Digital art is easy fun and possible for everyone. It doesn’t necessarily require any expensive art supplies and ones you’re all set up you can keep working with the same equipment for a long time.
Digital art means anything made with the help of a computer. This can include fractal, pixel and animation but also photomanipulation and digital painting. Personally, I mostly focus on the last one; Digital painting.
So what do you need and what should you know before starting?
What do you need;
When starting out you don’t need a lot. The most important thing is probably your drawing software. A lot of artists like to use photoshop since it has a lot of options.
Plus it is really made for painting and illustrating in the first place so it is easier to set it up.
(you can download them via the links!)
Most artists who work digitally like to work with a tablet. Drawing tablets are more like big mouse pads that you use a pen for.
More expensive options like the Cintiq have a screen where it is like you are drawing on paper. But for most people a simple tablet will be enough to start out with.
A well know brand for this is Wacom but there are many others. A good tablet without screen will cost you about 60-80$. Of course, there are many alternatives like looking for secondhand tablets or just searching for the cheapest one but you want to keep in mind that drawing on these thing requires them to be quite sensitive to give the best result!
Drawing with a mouse is also possible while it might be slightly harder. I have seen a lot of amazing artists who work with a mouse even though I will never know how they do that.
Of course, you will also need a computer. Any computer will do but when you are starting to work bigger and add more rendering your image might get a bit slower.
Why digital art;
If you are a fine artist by trade you might wonder what you would gain by working digital. First of all, I never think you should swap all the way but I do think digital art gives us some interesting options.
You can work on a piece endlessly: there are many traditional mediums that have a limit to the amount you can keep working on it. For example watercolour, you can paint things over but the paint isn’t that opaque so there is a limit to the amount of fixing you can do. Also, pencil, for example, at some point, the paper will be over satisfied. But with digital art, you can go endlessly. I think it is great to really test yourself on how good you could be.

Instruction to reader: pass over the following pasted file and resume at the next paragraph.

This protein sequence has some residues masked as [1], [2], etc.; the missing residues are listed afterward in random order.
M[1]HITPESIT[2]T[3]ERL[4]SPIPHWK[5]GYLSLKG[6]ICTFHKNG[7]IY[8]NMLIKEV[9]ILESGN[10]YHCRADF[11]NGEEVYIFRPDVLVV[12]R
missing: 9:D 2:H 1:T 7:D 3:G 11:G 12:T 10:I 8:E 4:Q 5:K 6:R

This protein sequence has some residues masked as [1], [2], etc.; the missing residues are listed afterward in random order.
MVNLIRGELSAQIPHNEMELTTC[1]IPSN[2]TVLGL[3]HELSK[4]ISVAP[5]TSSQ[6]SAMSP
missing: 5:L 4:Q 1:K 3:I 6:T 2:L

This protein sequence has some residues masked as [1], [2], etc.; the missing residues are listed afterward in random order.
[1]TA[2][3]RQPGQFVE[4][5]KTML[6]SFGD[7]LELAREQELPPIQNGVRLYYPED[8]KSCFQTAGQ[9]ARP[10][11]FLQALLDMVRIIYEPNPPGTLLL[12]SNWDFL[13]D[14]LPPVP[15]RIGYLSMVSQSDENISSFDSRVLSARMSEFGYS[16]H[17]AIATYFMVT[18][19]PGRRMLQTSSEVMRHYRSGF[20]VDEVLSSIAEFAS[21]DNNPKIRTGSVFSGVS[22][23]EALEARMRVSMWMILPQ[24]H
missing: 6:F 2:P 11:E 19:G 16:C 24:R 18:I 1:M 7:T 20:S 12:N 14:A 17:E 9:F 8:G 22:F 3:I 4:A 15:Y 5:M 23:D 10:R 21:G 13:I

It doesn’t need any preparation; Many traditional mediums require some preparation. For watercolours, you need water and some paper to dry your paintings and brushes, for pencils you might need erasers, sharpeners and solvent. Digital is the easiest of all since you only need to start up your computer.
There is an undo button, do I need to say more?
Trying it out never hurts.
My top three tips for beginners
If you have decided to give digital art a go then I have some tips for you that will help you a lot. These are the three things that really helped me improve and made it easier to create.
- Learn the shortcuts for your keyboard, not just undo! My favourite, for example, is the colour picker making it easier to use the same colours over and over again. Knowing the shortcuts saves you time while drawing so you can stay in the flow.
- Use layers to make everything easier on yourself. Always make sure that you have at least two layers so you can change the background but really the more the better. Layers can be easily made in digital drawing programmes and often they can be named and grouped. Using layers makes it easier to correct things and add subjects in fore, middle and background. Every artist has different tactics for this like and sketch, line and a colour layer or just layers for different object
- SAVE EVERYTHING this is something that goes wrong a lot with digital art. When you forget to save often every progress or, at least, a lot of it will be gone. Using ctrl-s can spare you a lot of frustration. (p.s. Krita has an automatic backup system that has saved me many times)
Furthermore, I would say that when starting off in digital art the best thing to practice is hand-eye coordination. Your drawing is the main skill you will use. Of course, digital programmes come with tonnes of options but in the end, it looks better if you did it yourself.
You can learn all the handy tricks after you have the basics of getting the lines you want and the colours you need.
I would love to hear if there are more people interested in digital art. I have a whole lot more to tell about this subject so I look forward to hearing from you!
I also wrote an article about what you need to know before starting off with markers!
Let me know if you have tried digital art and if so what would your number 1 tip be for anyone starting out?